Toshiba OCZ RD400 PCIe NVMe Solid State Drive Overview
Like many of the new NVMe drives the OCZ RD400 comes in the form of an M.2 drive in a PCI-Express adapter. The reason for this is many people do not have the newer motherboards that have M.2 slots with NVMe support. If you happen to have a motherboard that does have a 32 Gb/s M.2 slot then no need to buy theis version of this drive with the adapter, Toshiba does offer just the plain M.2 versions of the drive.
The drive does come with a full-height PCI bracket installed, but remember you do have the half-height bracket if you have a low-profile case. Unlike the Intel 750 there really is no cooling (heatsinks) on either side of this drive.
At the center of the PCI-Express adapter is the M.2 slot with the actual OCZ RD400 drive installed. For those wondering the OCZ RD400 is an 80 mm long M.2 drive, which seems to be the standard for most M.2 solid state drives these days.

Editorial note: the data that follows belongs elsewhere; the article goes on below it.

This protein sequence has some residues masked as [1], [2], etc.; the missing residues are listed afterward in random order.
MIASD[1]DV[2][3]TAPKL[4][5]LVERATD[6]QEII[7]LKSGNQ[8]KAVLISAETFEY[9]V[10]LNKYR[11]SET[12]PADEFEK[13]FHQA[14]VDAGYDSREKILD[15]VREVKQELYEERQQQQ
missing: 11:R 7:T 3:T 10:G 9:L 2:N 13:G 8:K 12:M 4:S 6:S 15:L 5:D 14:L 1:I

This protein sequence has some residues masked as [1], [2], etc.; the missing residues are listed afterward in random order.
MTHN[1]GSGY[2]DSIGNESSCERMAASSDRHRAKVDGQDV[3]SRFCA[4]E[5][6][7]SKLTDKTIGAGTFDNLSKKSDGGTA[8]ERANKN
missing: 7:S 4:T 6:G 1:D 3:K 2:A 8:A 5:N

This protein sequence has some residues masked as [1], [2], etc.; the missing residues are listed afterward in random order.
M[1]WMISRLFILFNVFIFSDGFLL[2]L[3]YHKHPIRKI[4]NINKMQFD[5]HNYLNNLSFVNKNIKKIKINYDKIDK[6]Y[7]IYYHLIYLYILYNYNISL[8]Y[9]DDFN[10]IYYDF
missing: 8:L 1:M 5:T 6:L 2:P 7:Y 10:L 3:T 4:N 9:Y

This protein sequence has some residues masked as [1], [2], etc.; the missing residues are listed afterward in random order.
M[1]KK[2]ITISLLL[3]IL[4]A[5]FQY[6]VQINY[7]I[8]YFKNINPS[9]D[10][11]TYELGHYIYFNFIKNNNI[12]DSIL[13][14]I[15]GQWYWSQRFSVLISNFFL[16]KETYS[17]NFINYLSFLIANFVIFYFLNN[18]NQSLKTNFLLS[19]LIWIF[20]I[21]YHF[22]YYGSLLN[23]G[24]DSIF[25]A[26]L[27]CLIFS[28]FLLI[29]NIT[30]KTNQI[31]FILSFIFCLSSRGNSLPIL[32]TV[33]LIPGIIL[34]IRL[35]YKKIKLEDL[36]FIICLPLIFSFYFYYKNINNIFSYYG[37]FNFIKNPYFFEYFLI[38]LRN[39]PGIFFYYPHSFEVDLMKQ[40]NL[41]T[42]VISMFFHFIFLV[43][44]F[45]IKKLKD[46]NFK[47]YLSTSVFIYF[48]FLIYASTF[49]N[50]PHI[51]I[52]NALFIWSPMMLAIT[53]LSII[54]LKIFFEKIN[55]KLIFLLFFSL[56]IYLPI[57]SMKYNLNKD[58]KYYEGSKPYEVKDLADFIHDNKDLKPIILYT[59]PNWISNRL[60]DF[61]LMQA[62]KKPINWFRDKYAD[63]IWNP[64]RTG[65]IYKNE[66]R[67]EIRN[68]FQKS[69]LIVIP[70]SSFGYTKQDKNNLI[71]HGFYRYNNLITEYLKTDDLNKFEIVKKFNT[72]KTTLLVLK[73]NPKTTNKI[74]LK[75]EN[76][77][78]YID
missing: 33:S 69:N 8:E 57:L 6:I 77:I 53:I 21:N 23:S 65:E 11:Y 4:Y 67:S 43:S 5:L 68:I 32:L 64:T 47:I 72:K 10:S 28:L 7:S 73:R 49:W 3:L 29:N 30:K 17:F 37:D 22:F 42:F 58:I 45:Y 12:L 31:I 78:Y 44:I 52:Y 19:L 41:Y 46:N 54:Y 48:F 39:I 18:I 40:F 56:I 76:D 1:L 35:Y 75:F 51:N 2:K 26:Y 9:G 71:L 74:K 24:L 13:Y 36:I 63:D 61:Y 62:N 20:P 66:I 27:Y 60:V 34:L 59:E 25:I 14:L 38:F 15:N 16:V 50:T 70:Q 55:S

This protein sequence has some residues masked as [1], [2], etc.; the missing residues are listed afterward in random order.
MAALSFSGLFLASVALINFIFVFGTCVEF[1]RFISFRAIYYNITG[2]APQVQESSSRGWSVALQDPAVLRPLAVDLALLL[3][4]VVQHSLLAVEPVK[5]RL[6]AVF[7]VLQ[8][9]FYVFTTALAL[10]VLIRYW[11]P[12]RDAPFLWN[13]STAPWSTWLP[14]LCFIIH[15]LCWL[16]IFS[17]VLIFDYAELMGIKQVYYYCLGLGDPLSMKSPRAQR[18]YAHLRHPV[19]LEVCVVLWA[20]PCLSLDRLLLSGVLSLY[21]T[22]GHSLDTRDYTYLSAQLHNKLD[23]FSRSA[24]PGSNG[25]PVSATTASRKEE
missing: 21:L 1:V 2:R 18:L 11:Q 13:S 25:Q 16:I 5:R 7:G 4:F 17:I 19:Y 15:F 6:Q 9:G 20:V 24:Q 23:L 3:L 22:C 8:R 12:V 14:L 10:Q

Just like on a motherboard all you have to do is remove a single screw to take the M.2 drive out. You will not void your warranty if you remove the drive! There is some thermal tape on the backside of the drive. This should help out with cooling a little bit.
Taking the sticker off the drive a getting a closer look at it we can see what powers the RD400. The controller is Toshiba’s proprietary NVMe controller, which has a part number of TC58NCP070GSB. Our 512GB version of the drive has two 128G-bit Toshiba 15 nm MLC NAND chips. The final chip is a DRAM cache chip which is a Samsung LPDDR3 DRAM chip.